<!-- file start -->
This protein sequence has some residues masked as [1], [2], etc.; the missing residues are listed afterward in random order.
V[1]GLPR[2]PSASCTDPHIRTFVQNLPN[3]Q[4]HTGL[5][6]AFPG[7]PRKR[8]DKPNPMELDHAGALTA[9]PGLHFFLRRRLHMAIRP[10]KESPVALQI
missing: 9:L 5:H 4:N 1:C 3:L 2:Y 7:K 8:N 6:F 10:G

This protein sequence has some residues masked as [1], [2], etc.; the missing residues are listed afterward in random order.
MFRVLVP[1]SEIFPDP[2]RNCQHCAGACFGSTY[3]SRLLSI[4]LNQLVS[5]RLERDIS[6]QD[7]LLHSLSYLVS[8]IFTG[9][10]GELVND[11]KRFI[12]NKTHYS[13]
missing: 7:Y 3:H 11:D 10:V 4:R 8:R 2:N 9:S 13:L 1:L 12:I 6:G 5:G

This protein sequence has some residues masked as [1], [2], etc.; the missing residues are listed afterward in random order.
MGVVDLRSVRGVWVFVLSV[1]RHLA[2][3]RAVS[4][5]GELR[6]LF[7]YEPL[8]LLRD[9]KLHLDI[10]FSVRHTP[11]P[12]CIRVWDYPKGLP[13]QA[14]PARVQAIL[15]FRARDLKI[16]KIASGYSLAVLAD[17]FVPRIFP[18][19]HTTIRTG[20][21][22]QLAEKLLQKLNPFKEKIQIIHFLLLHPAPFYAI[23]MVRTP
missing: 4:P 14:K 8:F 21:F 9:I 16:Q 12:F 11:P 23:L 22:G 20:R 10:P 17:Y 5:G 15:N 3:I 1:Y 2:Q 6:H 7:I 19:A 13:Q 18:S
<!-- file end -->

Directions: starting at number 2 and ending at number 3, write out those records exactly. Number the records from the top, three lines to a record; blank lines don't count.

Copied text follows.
This protein sequence has some residues masked as [1], [2], etc.; the missing residues are listed afterward in random order.
MFRVLVP[1]SEIFPDP[2]RNCQHCAGACFGSTY[3]SRLLSI[4]LNQLVS[5]RLERDIS[6]QD[7]LLHSLSYLVS[8]IFTG[9][10]GELVND[11]KRFI[12]NKTHYS[13]
missing: 7:Y 3:H 11:D 10:V 4:R 8:R 2:N 9:S 13:L 1:L 12:I 6:G 5:G

This protein sequence has some residues masked as [1], [2], etc.; the missing residues are listed afterward in random order.
MGVVDLRSVRGVWVFVLSV[1]RHLA[2][3]RAVS[4][5]GELR[6]LF[7]YEPL[8]LLRD[9]KLHLDI[10]FSVRHTP[11]P[12]CIRVWDYPKGLP[13]QA[14]PARVQAIL[15]FRARDLKI[16]KIASGYSLAVLAD[17]FVPRIFP[18][19]HTTIRTG[20][21][22]QLAEKLLQKLNPFKEKIQIIHFLLLHPAPFYAI[23]MVRTP
missing: 4:P 14:K 8:F 21:F 9:I 16:Q 12:F 11:P 23:L 22:G 20:R 10:P 17:Y 5:G 15:N 3:I 1:Y 2:Q 6:H 7:I 19:A 13:Q 18:S